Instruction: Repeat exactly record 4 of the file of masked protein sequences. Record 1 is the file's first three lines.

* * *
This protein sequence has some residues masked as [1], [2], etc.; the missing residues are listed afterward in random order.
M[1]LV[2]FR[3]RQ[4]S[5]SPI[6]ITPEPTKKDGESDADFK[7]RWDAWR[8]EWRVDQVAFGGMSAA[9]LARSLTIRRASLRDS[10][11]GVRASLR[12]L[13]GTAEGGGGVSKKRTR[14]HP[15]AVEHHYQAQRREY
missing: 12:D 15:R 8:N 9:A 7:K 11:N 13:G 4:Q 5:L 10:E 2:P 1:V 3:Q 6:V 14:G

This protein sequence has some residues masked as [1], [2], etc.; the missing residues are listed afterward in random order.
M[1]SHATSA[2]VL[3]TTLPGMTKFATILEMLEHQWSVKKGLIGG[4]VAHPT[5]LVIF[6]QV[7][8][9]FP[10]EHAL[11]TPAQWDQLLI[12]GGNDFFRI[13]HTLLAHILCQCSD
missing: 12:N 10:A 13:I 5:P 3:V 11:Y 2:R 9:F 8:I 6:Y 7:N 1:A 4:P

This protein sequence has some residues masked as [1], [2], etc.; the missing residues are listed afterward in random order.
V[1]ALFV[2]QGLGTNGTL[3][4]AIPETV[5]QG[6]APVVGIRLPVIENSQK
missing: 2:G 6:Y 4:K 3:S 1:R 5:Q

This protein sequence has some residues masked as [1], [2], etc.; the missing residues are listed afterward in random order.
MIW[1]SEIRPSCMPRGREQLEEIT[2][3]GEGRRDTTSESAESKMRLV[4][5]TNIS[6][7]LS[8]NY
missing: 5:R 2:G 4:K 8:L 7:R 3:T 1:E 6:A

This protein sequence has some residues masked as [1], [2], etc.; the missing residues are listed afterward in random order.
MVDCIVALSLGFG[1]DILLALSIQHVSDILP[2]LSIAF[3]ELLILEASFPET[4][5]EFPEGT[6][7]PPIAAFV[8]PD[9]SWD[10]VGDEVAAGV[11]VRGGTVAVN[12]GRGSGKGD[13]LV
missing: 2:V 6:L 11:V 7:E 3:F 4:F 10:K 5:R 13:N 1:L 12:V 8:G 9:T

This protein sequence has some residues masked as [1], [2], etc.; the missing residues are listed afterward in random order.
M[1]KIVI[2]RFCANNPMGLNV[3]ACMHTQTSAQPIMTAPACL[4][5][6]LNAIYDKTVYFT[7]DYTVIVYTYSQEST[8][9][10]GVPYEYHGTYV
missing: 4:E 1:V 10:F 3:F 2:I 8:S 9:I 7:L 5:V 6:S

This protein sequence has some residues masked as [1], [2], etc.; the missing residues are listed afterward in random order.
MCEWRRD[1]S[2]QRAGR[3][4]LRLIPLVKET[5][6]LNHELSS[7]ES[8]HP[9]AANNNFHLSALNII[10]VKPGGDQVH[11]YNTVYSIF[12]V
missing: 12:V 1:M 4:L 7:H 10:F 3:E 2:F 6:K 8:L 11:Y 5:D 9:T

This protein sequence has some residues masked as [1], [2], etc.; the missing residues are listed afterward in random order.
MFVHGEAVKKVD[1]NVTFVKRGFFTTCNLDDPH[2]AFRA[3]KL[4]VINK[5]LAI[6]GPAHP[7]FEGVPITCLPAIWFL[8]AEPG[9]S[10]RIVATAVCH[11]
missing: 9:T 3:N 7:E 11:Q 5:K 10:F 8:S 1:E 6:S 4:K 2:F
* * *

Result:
This protein sequence has some residues masked as [1], [2], etc.; the missing residues are listed afterward in random order.
MIW[1]SEIRPSCMPRGREQLEEIT[2][3]GEGRRDTTSESAESKMRLV[4][5]TNIS[6][7]LS[8]NY
missing: 5:R 2:G 4:K 8:L 7:R 3:T 1:E 6:A